Bart: Yes, we tend to write a lot of stuff at home now, a lot of ideas are created over there, recorded as a pre-production demo, so we hear everything well what has to be played. This way we can add a lot of details in the demos, and we have a god view of how we want to record the album. Still we force ourselves to take all songs to the rehearsal room, and finalise them there; playing together and experiencing the feel and groove of the song. Only over there you find out if an idea works live or not, you HAVE to play it to find out if it’s really useable.

Speaking of songwriting, what are you guys up to these days? It’s been more than three years since the release of your fourth, excellent studio album Dualism.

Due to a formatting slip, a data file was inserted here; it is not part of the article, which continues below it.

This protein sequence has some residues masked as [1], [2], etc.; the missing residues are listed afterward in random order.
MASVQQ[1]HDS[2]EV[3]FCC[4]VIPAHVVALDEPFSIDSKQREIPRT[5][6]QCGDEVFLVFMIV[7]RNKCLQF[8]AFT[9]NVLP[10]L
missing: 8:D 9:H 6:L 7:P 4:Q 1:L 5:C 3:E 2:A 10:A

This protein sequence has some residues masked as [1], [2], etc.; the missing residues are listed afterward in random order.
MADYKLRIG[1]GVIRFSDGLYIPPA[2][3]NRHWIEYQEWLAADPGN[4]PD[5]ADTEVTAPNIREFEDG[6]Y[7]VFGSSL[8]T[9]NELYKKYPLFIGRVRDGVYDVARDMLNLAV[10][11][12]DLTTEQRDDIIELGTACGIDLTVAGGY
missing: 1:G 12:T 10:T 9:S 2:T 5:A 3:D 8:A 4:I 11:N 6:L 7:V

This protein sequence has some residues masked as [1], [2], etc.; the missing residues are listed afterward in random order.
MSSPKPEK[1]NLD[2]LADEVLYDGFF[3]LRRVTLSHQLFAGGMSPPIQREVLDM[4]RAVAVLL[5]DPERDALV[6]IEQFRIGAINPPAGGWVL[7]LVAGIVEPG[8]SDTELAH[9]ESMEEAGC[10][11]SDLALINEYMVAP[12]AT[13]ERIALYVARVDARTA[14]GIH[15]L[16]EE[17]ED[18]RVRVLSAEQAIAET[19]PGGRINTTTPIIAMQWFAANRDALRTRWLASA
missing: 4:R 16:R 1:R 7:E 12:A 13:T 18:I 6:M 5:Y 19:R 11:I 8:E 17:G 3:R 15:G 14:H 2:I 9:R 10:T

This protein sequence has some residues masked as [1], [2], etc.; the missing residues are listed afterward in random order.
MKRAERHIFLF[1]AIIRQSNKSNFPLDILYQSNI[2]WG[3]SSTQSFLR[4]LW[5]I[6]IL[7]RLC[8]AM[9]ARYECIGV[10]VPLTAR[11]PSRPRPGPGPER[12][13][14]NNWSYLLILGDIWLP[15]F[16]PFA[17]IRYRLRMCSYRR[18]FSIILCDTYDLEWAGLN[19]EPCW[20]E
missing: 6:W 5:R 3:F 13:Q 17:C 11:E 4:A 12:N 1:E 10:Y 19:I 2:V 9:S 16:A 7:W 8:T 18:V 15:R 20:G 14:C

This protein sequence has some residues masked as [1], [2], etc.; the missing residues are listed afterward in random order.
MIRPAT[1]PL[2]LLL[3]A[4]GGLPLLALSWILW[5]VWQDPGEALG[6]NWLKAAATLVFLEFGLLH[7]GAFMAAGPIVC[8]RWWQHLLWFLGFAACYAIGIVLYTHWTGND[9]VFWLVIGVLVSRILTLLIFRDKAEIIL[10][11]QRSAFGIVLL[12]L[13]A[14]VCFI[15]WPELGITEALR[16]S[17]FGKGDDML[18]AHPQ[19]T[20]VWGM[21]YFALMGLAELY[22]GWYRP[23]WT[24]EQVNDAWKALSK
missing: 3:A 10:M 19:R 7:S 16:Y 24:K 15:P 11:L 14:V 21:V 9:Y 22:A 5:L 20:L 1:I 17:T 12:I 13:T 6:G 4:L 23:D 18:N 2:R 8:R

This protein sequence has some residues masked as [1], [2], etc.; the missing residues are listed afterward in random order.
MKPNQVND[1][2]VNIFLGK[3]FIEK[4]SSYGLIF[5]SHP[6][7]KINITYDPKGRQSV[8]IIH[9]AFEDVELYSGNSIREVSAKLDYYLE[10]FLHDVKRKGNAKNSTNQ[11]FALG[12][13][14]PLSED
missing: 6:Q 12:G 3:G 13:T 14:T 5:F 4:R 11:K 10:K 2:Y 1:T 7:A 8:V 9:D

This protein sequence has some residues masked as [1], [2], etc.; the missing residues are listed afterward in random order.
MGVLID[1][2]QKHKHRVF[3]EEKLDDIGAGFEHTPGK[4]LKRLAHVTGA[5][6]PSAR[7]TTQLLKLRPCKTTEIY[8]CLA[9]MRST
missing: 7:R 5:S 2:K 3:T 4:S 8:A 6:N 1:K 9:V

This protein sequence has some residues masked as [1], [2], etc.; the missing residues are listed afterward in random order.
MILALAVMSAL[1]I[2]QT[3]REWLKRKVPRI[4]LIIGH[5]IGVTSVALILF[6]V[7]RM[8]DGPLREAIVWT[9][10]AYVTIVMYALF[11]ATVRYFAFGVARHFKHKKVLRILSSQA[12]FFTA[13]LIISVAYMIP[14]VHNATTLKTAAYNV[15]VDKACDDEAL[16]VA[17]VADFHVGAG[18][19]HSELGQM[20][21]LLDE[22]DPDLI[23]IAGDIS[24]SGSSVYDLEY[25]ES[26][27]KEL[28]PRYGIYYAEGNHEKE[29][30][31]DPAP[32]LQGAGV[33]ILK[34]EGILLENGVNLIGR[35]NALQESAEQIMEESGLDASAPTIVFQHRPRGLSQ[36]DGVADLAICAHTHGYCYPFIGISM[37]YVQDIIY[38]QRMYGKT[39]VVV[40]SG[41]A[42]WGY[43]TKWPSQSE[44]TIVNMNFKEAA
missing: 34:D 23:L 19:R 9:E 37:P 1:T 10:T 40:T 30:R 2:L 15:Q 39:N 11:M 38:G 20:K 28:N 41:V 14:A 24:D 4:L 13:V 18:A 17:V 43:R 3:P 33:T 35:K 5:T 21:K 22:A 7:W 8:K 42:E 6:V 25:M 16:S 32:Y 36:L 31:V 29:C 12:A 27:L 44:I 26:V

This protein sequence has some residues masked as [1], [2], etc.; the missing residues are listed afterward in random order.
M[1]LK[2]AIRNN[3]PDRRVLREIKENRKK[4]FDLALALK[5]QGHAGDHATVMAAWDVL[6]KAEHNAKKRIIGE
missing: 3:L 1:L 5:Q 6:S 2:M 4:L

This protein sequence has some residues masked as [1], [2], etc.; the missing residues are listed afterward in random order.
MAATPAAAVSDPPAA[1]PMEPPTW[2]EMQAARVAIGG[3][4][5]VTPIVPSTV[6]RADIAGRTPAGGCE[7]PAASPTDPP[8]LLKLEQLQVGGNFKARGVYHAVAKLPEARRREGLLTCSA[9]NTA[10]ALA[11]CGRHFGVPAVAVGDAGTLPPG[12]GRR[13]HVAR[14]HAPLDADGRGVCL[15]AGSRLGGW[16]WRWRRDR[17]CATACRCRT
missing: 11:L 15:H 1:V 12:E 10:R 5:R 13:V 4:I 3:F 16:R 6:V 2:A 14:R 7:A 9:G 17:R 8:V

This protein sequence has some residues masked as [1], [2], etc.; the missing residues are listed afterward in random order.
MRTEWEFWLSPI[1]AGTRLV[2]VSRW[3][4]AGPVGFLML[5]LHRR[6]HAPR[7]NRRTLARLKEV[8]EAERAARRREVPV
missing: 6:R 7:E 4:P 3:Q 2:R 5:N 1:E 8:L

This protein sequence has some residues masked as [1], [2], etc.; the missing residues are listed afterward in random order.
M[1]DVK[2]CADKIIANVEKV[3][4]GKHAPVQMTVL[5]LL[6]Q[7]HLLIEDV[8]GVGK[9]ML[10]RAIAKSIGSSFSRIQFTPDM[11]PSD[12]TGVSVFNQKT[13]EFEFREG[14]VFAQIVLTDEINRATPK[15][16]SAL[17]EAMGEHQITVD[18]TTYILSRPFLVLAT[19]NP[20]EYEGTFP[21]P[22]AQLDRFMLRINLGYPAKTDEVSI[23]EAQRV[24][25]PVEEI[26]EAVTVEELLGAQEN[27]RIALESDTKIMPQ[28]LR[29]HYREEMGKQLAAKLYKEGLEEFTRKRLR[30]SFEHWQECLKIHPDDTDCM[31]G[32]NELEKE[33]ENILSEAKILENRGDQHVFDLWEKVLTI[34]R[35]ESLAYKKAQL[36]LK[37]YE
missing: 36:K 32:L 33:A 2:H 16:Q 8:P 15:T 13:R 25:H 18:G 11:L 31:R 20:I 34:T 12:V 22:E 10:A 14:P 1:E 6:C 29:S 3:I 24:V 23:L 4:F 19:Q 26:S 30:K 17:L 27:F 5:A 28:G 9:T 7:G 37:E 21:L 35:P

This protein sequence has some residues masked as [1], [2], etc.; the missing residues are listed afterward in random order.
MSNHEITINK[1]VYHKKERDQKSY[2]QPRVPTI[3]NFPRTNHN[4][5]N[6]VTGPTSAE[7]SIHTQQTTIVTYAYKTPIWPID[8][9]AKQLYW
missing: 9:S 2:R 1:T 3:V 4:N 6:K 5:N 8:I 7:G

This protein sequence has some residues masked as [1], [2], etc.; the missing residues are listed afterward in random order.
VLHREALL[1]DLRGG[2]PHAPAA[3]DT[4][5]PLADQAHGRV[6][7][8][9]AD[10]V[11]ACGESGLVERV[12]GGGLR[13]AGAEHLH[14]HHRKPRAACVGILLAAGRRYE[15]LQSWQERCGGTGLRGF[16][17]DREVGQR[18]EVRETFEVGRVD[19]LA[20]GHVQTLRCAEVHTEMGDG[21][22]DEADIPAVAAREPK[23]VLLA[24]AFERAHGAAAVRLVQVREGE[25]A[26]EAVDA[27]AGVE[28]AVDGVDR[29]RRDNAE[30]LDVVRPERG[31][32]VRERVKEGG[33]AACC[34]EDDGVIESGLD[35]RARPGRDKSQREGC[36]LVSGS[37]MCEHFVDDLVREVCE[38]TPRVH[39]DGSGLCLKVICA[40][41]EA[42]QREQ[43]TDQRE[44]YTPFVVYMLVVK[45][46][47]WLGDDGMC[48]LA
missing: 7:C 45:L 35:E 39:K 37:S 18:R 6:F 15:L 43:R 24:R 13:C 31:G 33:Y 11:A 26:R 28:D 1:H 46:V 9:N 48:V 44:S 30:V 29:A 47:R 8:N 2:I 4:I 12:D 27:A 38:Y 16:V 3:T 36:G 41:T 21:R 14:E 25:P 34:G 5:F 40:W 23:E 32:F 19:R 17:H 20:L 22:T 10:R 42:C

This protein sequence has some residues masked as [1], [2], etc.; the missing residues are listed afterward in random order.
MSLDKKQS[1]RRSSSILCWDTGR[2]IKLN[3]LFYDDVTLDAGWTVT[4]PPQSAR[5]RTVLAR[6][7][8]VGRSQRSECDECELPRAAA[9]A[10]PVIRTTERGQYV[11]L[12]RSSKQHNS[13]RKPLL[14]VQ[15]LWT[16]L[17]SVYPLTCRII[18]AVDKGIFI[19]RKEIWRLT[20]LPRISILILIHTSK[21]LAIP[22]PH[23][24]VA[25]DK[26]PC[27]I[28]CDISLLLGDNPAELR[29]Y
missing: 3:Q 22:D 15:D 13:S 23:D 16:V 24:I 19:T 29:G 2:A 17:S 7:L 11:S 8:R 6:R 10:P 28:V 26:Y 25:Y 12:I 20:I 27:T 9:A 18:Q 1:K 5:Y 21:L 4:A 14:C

Bart: Yes, we’re in the middle of writing the new album, it’s going great! Since Dualism, our former guitar player Jochem left the band, so searching a new guy and getting into writing again took some time, now we’re back in shape and writing full-speed. This album is already sounding amazing, and still new parts and songs are added; Joe [Tal], the new guitarist is amazing and it’s really refreshing to work with him. We will hit the studio early 2015, and we presume the album will also be out in that year.

Do you have any kind of preferences in terms of gear you use?

Bart: We have always experimented a lot in the studio with different types of gear; a lot of different guitars, effects, amps, synths and stuff. It’s always inspiring to mess around with gear, and can bring you new sounds, new ideas take shape out of that.